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Thread: varnish repair

  1. #1
    Join Date
    Jul 2001
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    Brookhaven NY USA
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    79

    Post

    My mahogany speedboat has 12 coats of carefully applied Epiphanes and has looked great for three years, however, at the end of last season several cracks appeared in a number of places. Can I lightly sand through the affected areas, scuff the whole surface and recoat?

  2. #2
    Join Date
    Jan 2000
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    Provincetown, MA
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    I'm no expert at maintaining varnish, but what you suggest sounds plausible. If you've got a varnished mahogany runabout and don't already have it yet, I'd suggest that Rebbeca Whitman's book "Brightwork" would be a sound investment. I suspect our hosts sell it right on their on-line "store" on the home page. She describes the technique for what you're up against in great detail.

  3. #3
    Join Date
    Apr 1999
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    Hyannis, MA, USA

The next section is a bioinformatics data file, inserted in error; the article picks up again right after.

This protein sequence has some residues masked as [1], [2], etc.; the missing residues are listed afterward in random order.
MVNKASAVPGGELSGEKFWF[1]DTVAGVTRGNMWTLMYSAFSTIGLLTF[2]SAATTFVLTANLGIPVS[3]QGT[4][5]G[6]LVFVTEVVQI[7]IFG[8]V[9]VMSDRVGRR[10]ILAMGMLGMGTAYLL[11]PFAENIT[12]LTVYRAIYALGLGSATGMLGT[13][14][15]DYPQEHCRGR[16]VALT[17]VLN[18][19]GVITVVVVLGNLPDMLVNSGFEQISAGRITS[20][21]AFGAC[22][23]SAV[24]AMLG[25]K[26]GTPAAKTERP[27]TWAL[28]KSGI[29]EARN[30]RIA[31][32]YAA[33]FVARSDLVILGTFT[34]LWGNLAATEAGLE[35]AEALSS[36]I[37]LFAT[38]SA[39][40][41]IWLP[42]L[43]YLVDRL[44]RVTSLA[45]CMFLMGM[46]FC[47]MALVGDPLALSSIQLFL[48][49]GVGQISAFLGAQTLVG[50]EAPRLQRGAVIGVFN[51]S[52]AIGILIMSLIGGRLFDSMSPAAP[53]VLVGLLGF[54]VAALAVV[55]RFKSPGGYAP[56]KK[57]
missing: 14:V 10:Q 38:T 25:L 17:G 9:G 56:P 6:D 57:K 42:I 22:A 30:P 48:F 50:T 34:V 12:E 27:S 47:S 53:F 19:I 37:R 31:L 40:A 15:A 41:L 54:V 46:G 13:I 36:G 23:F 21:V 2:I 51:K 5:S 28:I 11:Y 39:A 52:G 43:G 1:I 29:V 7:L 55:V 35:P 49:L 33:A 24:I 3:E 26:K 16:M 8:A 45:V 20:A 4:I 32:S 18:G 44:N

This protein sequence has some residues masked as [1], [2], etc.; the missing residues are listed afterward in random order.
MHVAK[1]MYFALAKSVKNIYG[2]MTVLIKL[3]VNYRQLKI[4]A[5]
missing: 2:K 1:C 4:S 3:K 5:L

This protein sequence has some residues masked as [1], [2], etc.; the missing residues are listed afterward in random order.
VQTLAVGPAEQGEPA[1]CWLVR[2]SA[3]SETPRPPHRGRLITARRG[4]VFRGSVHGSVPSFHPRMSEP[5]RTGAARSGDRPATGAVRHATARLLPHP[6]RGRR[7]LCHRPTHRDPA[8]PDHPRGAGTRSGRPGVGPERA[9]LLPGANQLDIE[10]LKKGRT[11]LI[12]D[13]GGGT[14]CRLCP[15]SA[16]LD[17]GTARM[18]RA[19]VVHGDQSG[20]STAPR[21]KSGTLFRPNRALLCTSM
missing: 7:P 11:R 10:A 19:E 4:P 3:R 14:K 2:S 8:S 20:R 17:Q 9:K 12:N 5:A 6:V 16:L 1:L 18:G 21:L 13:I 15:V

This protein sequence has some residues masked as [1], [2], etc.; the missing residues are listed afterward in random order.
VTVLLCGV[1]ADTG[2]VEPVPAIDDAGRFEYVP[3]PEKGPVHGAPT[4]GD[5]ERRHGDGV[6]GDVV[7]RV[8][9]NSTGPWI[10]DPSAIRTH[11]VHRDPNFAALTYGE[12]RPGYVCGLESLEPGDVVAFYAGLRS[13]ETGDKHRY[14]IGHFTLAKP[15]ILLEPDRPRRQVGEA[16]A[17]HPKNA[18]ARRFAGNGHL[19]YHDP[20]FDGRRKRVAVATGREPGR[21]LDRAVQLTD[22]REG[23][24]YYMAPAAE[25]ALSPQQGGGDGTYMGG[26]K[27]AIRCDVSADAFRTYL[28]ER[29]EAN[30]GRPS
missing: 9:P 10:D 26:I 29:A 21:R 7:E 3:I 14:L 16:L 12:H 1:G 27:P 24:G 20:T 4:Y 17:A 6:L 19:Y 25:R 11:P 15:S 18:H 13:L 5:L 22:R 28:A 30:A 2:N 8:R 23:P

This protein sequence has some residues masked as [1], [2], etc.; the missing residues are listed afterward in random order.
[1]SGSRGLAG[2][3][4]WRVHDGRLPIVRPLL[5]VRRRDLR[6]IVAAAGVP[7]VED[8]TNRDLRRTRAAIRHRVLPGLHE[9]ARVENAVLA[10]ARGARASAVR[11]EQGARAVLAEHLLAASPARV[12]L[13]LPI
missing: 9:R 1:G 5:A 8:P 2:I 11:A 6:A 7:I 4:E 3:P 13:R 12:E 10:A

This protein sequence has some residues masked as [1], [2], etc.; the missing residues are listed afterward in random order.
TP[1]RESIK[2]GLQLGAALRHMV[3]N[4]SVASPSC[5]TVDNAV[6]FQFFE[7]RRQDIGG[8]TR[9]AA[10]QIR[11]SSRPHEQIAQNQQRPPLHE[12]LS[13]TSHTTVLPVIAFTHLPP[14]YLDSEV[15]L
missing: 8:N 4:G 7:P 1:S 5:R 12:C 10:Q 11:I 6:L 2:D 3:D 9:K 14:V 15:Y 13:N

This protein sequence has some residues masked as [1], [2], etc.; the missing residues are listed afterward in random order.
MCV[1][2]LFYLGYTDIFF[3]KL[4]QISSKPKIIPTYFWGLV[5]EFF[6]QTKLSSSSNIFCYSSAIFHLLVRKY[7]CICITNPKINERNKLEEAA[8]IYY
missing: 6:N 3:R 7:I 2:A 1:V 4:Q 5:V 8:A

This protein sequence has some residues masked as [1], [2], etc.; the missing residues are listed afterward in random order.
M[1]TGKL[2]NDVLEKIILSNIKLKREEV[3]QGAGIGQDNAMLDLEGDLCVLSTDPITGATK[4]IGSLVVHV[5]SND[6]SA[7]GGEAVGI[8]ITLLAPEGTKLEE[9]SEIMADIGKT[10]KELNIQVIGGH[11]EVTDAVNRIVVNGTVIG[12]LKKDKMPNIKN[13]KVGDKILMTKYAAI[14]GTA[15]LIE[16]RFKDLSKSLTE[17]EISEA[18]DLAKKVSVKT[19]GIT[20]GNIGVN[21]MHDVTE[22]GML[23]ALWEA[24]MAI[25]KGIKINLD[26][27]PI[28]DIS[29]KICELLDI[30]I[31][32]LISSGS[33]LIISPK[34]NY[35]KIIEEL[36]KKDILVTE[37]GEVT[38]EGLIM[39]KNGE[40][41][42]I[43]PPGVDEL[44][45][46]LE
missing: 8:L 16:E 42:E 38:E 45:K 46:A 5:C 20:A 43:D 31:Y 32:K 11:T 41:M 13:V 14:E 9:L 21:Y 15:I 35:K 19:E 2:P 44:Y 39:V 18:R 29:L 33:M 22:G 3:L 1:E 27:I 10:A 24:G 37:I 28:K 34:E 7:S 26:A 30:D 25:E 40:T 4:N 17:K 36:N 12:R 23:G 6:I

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    Post

    You can repair varnish if there's been no serious change in the wood color. Unfortunatly, it often happens that the wood changes color over time under the varnish and when you sand to wood you may well create a fresh wood surface of a slightly different color.

    So, firstly, try not to sand too deeply.

    Best practice is to work a little too hard and do all your bring down sanding with 220, so you don't take too much off. Make a gentle bowl in the varnish - you end up sanding a lot around your problem.

    When you apply new varnish with each coat, do not go out to the good varnish. Leave a sanded perimeter so you can see where you're working. Each new coat should cover somewhat more area than the one before - evenly filling that shallow bowl.

    Build up enough coats in the repair area, then finish sand and varnish the whole piece.

    G'luck

  4. #4
    Join Date
    Jan 2003
    Location
    Cleveland, OH
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    551

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    Good explanation of feathering and even buildup, Ian. Y'always endup topcoating the wholething that's fer sure. If I got a scratch in my furniture, I used to call them $300.00 mistakes because you had to respray the whole thing for one little scratch. If the cracks are simple stress / shrinkage cracks, what about the "doping in" method where you syringe in some thinned down varnish into the cracks where the solvent may soften and re-seal them? Just a thought. That way you don't have to sand out too much, but you still want to topcat again- JB

    [ 01-14-2003, 02:37 PM: Message edited by: John Blazy ]
    Imagination is more important than knowledge - Einstein <a href=\"http://www.pbase.com/dr_dichro\" target=\"_blank\">http://www.pbase.com/dr_dichro</a>

  5. #5

    Post

    Are the cracks along seam lines?